Stories of the outback: the climb

Over the next few days, I will be sharing stories of the Australian outback, as observed during my trip through Central and South Australia.

Created over 600 million years ago, Uluru – Ayres Rock is one of Australia’s most recognisable desert landmarks.

Uluru is a chameleon. The rise and setting of the sun move it along the colour spectrum, from rustic orange to a breathtaking flaming red. Look up close, under its red coat – courtesy of the iron blown from Western Australia – you will find a grey interior. Look from afar, it shimmers between lavender and spanish onion.

Though only 348m high, at least 2.5km of its bulk is underground (some even say 6 km). While it sits 863m above sea level, much like the rest of Central Australia, it was once submerged under an inland sea. Within Uluru, there are a number of waterholes, making Uluru an oasis that nourishes over 20 animal species and the River Red gums that frame its base.

The traditional Aboriginal owners – the Anangu – have lived in and around Uluru for over 10,000 years. In line with tradition, different parts of Uluru were used by the women (including girls and young unitiated boys) and the men (initiated). In the women’s cave, you can see rocks smoothed from grinding seeds into a flour to make a nyuma (flat bread). Another cave’s ceiling has been blackened from endless camp fires, while another yet bears rock art of emus and kangaroos carved by children who watched the men hunt.

To the Anangu, Uluru was not just shelter. It is one of a series of sacred sites that tell the stories of ancestors who lived in the Tjukurpa, stories that traverse borders, binding each and every corner of Australia together. Uluru’s pockmarks, folds, valleys and caves tell stories of great battles, including the Battle between Kuniya and Liru and the escape of the Mala people from Kurpany.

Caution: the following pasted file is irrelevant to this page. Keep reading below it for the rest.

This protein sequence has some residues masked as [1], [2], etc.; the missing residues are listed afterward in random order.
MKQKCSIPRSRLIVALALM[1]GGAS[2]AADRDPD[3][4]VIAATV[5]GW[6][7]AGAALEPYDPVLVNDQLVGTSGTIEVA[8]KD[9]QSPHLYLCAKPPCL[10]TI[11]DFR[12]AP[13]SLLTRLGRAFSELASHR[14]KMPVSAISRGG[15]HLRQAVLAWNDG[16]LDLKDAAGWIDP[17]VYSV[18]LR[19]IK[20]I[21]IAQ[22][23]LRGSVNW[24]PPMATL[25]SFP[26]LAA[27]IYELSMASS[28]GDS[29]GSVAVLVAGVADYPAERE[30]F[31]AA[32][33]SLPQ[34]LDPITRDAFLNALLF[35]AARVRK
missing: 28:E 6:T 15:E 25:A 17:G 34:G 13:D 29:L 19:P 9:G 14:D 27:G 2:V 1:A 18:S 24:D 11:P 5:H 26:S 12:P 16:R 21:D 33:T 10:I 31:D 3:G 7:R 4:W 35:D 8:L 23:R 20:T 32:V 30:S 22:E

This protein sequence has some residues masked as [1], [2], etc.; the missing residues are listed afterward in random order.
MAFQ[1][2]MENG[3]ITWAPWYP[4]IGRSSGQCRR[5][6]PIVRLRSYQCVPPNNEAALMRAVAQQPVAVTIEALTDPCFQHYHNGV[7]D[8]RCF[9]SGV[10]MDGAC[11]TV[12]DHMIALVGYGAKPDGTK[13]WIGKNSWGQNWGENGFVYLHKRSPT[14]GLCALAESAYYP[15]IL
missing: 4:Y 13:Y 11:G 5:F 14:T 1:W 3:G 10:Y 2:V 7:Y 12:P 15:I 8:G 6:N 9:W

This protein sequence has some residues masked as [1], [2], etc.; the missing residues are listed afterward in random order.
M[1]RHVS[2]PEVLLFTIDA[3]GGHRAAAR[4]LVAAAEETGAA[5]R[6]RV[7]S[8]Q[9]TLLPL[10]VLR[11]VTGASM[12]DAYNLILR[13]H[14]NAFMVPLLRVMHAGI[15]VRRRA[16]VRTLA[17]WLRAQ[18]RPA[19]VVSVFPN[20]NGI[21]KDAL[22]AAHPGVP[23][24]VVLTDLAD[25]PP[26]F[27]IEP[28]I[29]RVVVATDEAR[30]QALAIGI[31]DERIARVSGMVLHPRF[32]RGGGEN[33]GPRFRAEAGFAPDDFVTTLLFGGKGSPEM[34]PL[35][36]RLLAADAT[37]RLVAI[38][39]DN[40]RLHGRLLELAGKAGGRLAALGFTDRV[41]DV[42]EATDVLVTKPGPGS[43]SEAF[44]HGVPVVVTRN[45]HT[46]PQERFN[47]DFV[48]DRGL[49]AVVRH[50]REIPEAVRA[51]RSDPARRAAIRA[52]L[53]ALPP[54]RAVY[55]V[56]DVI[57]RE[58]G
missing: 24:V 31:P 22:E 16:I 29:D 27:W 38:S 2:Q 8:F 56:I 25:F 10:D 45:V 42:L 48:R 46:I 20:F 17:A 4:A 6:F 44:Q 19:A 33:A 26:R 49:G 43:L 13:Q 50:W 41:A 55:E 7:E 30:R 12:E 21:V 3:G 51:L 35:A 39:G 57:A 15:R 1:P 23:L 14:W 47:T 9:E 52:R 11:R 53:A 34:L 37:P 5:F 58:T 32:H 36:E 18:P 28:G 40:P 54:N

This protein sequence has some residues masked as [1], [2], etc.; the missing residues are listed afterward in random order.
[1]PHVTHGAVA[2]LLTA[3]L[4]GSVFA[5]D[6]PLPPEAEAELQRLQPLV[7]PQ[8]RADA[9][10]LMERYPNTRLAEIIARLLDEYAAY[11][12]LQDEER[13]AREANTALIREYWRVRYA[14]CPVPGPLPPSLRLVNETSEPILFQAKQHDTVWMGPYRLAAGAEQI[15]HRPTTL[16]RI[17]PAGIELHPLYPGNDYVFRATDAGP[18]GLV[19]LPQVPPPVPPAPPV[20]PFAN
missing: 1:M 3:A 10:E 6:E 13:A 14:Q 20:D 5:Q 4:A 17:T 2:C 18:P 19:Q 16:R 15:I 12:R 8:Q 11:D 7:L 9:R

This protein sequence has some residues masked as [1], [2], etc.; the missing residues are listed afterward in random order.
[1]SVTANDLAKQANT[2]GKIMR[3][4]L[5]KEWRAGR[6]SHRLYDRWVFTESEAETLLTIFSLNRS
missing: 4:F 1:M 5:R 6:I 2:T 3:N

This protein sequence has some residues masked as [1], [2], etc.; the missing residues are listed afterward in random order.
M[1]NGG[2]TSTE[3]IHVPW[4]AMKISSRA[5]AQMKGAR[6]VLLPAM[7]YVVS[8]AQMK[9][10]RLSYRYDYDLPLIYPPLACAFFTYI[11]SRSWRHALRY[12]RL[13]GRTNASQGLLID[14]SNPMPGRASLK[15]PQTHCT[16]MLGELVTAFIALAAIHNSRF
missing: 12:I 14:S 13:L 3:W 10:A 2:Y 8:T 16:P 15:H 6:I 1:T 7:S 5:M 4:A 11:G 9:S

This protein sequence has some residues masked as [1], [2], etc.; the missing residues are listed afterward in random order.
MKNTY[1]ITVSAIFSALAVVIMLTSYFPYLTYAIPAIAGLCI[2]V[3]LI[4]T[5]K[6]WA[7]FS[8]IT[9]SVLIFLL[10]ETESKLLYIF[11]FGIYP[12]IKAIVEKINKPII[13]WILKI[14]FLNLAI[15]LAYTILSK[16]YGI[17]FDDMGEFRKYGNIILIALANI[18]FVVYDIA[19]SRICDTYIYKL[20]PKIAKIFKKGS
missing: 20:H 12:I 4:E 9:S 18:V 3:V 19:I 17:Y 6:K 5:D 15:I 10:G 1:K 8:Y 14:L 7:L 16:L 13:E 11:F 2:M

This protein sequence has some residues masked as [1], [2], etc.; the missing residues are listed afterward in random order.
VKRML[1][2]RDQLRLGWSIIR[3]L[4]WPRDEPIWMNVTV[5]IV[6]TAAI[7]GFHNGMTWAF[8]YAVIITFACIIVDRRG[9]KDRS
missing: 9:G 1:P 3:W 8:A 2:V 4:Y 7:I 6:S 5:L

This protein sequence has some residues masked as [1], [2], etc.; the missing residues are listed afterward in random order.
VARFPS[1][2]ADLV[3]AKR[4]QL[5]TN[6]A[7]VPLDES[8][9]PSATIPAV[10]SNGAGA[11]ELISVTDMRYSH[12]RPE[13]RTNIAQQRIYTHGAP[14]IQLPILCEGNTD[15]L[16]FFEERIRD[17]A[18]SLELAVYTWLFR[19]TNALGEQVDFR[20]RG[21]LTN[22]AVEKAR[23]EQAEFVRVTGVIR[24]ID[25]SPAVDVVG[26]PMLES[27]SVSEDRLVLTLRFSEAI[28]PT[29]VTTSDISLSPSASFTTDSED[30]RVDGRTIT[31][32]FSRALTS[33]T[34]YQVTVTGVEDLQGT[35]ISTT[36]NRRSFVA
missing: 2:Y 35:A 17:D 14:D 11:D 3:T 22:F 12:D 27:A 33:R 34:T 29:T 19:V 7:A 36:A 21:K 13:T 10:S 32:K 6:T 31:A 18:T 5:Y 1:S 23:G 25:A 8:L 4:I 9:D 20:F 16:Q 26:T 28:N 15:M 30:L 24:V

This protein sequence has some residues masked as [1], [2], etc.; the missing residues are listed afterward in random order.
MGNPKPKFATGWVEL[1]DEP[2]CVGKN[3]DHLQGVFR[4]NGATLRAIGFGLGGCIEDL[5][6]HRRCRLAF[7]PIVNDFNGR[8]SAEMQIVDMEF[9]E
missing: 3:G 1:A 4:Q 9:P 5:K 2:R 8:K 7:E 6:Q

It is because of these stories – particularly that of the Mala people – that the Anangu people request that visitors not climb Uluru.

Climbing Uluru is associated with the traditional route that the Mala men took on their arrival at Uluru in the creation time. It has great spiritual significance.

Yet still, over 200 people climb Uluru each day, aided by a chain that was installed by Peter Severin (owner of the nearby Curtin Springs Station who was desperate for income) in 1963-64, before the area became a national park.

Many have journeyed hundreds of thousands of kms to climb, unaware of the cultural significance (travel brochures don’t like to mention it) and unwilling to miss the opportunity once they do.

While the motto is ‘leave footprints, take photos’, just like Mt Everest, human excrement, toilet paper, sanitary items, and other rubbish accumulates, funnelled by rain to the waterholes below.

It’s not just the environmental factors that make the climb controversial. Uluru is very steep, and the weather is extremely hot and often windy. Over 30 people have died and countless others have been rescued – often needing specialised abseiling equipment and at great cost. Many wear inappropriate clothing on the hike, suffering from heatstroke and exhaustion.Others are just plain stupid. I myself saw people taking very small children up on the climb, and was told by my tour guide the story of a Scottish man who took his son with him, both wearing thongs. By the time they finished the climb,his thongs had melted, his feet were burnt, and he had had to carry his son the whole way back down.

Personally, I chose not to climb because I don’t need to put myself ahead of 60,000+ years of culture to be profoundly struck by the beauty and majesty that is Uluru.

Liked this? Check out the rest of this series:

Stories of the outback: The Ghan
Stories of the outback: Hermannsburg


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